Quote from the Deep Sky Field Guide to Uranometria 2000:
Small, bright, diffuse nucleus in smooth lens with dark lanes.
Barred spiral galaxy M-58 is one of the brighter ones in the “Realm Of The Galaxies” region in the Constellation Virgo. According to K.G.Jones, an 8-inch telescope user may detect the central bar "as an extension of the central nucleus in an E-W direction". However, the spiral arms are notoriously dim even in exposures taken with large telescopes. The red shift (Hubble Constant of 62 Km/sec per Mpc) gives a distance estimate of 80 million light years and a diameter of 116,000 light years. A recent (1997) estimate of the distance to the Virgo Cluster (based on the width of 21-cm HI radio line) is between 59.7 and 75.3 million light years. M-58 is thus probably a cluster member. This galaxy also has a strong double radio source, and several studies conclude that it has an Active Galactic Nucleus. Most astronomers would agree that there is a massive black hole in it’s center ‘eating’ surrounding gas.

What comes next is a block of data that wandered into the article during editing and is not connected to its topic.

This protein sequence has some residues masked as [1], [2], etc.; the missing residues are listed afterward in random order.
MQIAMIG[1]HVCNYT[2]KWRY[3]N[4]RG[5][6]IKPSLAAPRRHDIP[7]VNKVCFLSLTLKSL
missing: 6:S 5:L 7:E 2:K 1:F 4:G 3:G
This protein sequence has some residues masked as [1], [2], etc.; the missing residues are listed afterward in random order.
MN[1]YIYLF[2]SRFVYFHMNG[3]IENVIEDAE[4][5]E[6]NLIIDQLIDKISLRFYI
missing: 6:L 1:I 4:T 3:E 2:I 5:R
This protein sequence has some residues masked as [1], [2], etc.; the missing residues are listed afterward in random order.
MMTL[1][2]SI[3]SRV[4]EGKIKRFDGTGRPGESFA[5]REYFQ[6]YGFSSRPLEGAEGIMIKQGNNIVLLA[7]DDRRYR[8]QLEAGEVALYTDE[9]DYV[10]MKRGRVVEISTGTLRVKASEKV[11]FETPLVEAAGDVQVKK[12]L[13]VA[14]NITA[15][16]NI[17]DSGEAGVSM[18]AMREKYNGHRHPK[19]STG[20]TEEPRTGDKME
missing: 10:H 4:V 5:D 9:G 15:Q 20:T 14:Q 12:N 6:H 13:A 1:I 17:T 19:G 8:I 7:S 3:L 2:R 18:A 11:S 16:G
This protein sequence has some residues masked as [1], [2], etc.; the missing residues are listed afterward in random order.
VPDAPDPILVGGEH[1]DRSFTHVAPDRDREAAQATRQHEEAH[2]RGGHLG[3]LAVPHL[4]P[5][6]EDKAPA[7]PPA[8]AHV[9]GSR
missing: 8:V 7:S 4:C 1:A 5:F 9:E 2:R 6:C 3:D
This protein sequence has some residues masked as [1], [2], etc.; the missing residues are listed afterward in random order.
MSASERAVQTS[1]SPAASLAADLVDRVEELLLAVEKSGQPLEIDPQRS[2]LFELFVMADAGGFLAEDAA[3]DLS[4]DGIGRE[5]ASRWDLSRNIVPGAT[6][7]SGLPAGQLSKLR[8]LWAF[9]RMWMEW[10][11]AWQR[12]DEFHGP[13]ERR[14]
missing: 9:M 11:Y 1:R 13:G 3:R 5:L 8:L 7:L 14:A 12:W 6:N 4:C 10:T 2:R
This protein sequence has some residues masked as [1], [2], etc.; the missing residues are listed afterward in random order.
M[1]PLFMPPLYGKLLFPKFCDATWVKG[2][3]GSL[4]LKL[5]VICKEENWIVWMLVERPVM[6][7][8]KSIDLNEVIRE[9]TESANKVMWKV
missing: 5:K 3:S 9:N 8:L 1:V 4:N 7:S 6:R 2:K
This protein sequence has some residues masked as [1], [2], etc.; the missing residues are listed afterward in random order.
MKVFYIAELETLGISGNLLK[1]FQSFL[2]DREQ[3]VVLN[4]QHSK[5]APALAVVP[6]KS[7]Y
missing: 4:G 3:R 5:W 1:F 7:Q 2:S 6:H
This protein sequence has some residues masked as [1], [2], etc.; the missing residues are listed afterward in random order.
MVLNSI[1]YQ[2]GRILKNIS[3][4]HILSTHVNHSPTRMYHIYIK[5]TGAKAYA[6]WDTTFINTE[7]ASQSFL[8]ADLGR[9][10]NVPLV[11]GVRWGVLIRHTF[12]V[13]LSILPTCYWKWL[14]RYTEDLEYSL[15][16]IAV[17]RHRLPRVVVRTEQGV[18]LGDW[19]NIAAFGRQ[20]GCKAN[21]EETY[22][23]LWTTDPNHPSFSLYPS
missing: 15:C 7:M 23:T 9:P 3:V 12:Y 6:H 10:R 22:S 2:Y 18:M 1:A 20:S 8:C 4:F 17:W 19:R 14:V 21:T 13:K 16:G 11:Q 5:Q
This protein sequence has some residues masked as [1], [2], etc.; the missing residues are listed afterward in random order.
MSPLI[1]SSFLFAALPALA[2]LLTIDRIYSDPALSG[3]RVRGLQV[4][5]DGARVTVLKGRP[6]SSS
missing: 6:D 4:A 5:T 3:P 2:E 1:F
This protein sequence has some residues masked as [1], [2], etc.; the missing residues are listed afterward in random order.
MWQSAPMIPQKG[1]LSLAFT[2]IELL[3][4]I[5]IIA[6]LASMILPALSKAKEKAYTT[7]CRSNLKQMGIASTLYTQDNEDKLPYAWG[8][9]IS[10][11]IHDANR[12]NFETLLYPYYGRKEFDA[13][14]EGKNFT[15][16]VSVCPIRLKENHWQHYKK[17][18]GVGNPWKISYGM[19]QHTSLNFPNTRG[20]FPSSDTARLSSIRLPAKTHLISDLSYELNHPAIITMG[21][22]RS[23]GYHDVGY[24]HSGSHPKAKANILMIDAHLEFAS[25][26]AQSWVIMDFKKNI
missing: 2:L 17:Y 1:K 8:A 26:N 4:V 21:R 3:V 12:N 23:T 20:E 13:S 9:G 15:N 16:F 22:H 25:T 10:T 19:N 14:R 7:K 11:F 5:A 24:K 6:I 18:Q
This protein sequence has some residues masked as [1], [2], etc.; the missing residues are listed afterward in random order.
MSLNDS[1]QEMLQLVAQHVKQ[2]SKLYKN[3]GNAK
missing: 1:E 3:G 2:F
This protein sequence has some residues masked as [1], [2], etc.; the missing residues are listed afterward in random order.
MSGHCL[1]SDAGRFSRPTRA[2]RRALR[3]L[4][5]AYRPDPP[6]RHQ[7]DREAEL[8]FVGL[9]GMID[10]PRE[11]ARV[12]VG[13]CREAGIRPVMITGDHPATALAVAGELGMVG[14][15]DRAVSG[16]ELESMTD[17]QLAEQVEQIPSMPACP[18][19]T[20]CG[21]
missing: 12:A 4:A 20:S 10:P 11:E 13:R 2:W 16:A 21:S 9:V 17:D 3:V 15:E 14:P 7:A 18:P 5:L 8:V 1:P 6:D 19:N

Quote describing M-58 from A.Sandage’s The Hubble Atlas Of Galaxies:
There are two very faint outer spiral arms which are smooth in texture and are "massive" ....... They do not show well ..... because of their low surface brightness. Two thin dust lanes can be traced in this outer region near the smooth, massive arm, on the north side of the galaxy. More prominent dust lanes, thin and well defined, can be traced on the inside of the bright inner spiral arms. There is a bar of enhanced luminosity across the central amorphous region.......
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George Normandin, KAS
April 16th, 2002